THE Stratford Mop of 1914 appeared little changed from previous years. Wartime austerity had not yet set in and few people foresaw that the conflict would be lengthy. One of the great traditions of the fair was its roasts. No less than five oxen and seven pigs were rotating on the spits outside the pubs on the big day. The excursion trains brought their usual hundreds of revellers from Birmingham and other centres of population. None of Stratford’s conscripts had yet embarked overseas, although just five days before, a regular with the South Wales Borderers, Sgt RH Savage, had been the first Stratfordian to fall victim to the war. He had been struck by shrapnel at the Battle of the Aisne and died of his wounds in Bournbrook Military Hospital.
Four years ago Ellis Holtom, of Stratford-upon-Avon, was born with half a working heart. Later, the Herald featured his condition as a tribute to the work of Birmingham Children’s Hospital where he was treated. Now, to mark Congenital Heart Defect Week his mum, Vicki, updates his story. . .
ALL 326 local planning authorities in England, councils like Stratford-on-Avon District, need a local plan. The core strategy is a component of that local plan. It contains all the local district wide policies that need to be considered when processing planning applications. New development needs to satisfy local needs, helping to realise the hopes and ambitions of its communities and protect them from situations they fear. New homes and places to work should provide then with a healthy lifestyle, a pleasant place to live, good recreational facilities and above all the infrastructure that enhances their quality of life. The buzzword to describe this is ‘sustainable’.
THE poor are paying more than they should be for their energy, according to damning new evidence from Stratford-upon-Avon’s Citizens Advice Bureau. Prepayment meters (PPMs) are costing users in fuel poverty a “disproportionate amount” for what little gas and electricity they can afford, the bureau has found. There are around 7.2 million people on prepayment meters in the UK and several thousand in the district of Stratford. Despite Stratford’s reputation as an affluent area, the bureau is being forced to come to the aid of more and more people living in fuel poverty on an increasingly regular basis.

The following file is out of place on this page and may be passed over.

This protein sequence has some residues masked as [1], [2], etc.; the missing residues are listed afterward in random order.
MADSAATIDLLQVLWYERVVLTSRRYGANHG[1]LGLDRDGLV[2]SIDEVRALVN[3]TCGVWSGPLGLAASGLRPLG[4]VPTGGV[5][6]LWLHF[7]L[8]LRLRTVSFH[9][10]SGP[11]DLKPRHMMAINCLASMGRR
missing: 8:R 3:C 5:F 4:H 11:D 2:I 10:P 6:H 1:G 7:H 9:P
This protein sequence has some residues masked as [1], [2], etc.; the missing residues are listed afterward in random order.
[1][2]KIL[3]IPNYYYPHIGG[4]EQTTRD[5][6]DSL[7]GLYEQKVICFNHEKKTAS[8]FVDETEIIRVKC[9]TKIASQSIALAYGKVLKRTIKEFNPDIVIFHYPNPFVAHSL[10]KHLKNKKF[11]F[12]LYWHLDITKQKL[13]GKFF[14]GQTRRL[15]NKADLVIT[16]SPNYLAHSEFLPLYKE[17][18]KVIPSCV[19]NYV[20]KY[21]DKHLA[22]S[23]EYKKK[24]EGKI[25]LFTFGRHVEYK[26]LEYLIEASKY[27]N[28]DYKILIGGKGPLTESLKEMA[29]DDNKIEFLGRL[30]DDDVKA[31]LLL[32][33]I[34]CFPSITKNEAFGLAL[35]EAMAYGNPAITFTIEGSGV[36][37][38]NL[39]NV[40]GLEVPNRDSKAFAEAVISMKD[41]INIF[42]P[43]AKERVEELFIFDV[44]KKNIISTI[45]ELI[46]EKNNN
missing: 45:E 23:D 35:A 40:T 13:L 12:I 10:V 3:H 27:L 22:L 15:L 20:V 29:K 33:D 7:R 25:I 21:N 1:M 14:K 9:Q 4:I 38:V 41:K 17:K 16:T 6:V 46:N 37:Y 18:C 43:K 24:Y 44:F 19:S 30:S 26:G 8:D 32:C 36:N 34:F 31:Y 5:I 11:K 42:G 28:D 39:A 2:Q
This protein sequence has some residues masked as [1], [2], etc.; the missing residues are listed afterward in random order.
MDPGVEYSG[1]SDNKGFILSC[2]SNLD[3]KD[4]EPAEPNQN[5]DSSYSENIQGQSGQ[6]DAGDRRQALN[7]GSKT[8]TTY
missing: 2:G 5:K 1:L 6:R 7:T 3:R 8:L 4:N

SHIPSTON-on-Stour’s mayor for 2014-15 was voted in by the town council last week.
At the age of 50, Cllr Philip Vial is the town’s youngest mayor in a “very long while” and over the next 12 months he wants to focus on the town’s youth.
“For me the year is making sure we support the young people in the town and we try and get young people involved,” he told the Herald.
Cllr Vial, who is ward manager and minor injuries unit manager at the Ellen Badger Hospital in Shipston, will be campaigning to keep the town’s Young Firefighters Association.
Under threat because of £2.4 million cuts to Warwickshire Fire and Rescue service, the group gives 11- to 17-year-olds the chance to get involved with local firefighters.
“They’re actually quite popular here,” he explained. “And the WCC cuts are threatening them. There are a lot of children in Shipston involved, it’s a popular youth club.”
Cllr Vial’s also pledged to raise money for a local charity that gives counselling to young people in Shipston at risk from drugs and alcohol.
Dash (Drugs Action Shipston) has been going for over ten years and was formed by the local police. The mayor said the charity was currently having difficulty raising money.
Having lived in Shipston for nine years, the Signal Road resident has immersed himself in the community.
He’s involved Transition Shipston, and organised the food festival last year along with fellow town councillor Dan Scobie.
“This year will be a bigger and better two- and-a-half-day event,” he promised. “We’re opening it up with a beer festival on Friday 19th September and then having a big day on Sunday 21st with local companies putting on food events on the Saturday.”
Cllr Jackie Warner was elected deputy mayor.